The lawsuit, filed in New York's southern district, cites Mark Gorton and Greg Bildon as both exerting substantial influence over LimeWire development and profiting handsomely from the commercialized "LimeWire Pro."

"Defendant Mark Gorton is a principal and the Chief Executive Officer of defendant Lime Wire LLC. He is also a member and the Chief Executive Officer of defendant Lime Group LLC. Mr. Gorton is the dominant influence in Lime Group LLC, and, along with Defendant Greg Bildson, in Lime Wire LLC. Mr. Gorton has been personally and substantially involved in and profits greatly from the design, promotion, marketing and distribution of LimeWire."

In building their copyright case, the RIAA lawsuit also documents that LimeWire encourages sharing, and punishes those who "freeload."

"Defendants have taken steps to ensure that LimeWire users "share" a large number of files on LimeWire, thereby maintaining the draw and reputation of LimeWire as a vast, unauthorized repository of commercial sound recordings...Indeed, Defendants further designed LimeWire to punish those users - called "freeloaders" by LimeWire - who do not "share" enough files with other LimeWire users."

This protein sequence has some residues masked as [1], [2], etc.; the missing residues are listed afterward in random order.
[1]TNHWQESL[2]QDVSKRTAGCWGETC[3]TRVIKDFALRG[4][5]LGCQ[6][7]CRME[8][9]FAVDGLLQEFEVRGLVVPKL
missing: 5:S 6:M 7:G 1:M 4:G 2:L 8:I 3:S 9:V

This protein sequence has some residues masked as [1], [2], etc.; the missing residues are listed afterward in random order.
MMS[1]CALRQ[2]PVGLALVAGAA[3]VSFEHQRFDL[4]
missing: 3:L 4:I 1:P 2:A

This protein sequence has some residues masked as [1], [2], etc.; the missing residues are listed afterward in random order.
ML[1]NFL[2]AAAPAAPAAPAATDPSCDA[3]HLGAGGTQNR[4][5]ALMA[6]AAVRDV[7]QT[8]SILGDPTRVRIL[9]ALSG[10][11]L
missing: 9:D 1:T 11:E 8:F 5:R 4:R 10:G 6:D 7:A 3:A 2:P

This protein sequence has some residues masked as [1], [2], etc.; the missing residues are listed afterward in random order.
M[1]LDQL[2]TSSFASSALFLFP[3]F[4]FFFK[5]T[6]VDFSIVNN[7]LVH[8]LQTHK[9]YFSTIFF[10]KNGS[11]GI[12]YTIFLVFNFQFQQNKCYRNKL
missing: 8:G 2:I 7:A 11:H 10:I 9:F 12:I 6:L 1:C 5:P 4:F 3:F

The RIAA's lawsuit builds upon the "induce" copyright infringement standard, which was awarded to copyright holders by the Supreme Court in June of 2005 (MGM vrs Grokster.) The lawsuit claims LimeWire "...induced and continue to induce infringement by, for example, aiming to satisfy a known source of demand for copyright infringement, including the market comprising users of other infringing services that were shut down or 16 compelled to block access to Plaintiffs' copyrighted works, such as Napster, Grokster, and Kazaa."

The RIAA also claims LimeWire actively induces copyright infringement by failing to implement filter unauthorized works and by profiting from an infringing business model. LimeWire was also accused of more traditional "Contributory Copyright Infringement", "Vicarious Copyright Infringement", and "Common Law Copyright Infringement." It should be noted that no other P2P developer has been sued for common law copyright infringement.

"Plaintiffs' Pre-1972 Recordings are subject to common-law copyright protection under the law of New York. As the owners of valid common-law copyrights in the Pre-1972 Recordings, Plaintiffs possess the exclusive rights to manufacture, copy, sell, distribute, and otherwise exploit the recordings."

Many believed, as did LimeWire, that their open source nature would preserve their existence - at least for some time to come. LimeWire's open source nature may not save the company from the RIAA's onslaught, but it may save the Gnutella network. LimeWire's newest features and talent comes from the open source world; even if Lime Group vanishes tomorrow, development won't.


This story is filed in these Slyck News categories
P2P Clients :: LimeWire
Legal/Courtroom :: Developer Lawsuits
Entertainment Industry :: RIAA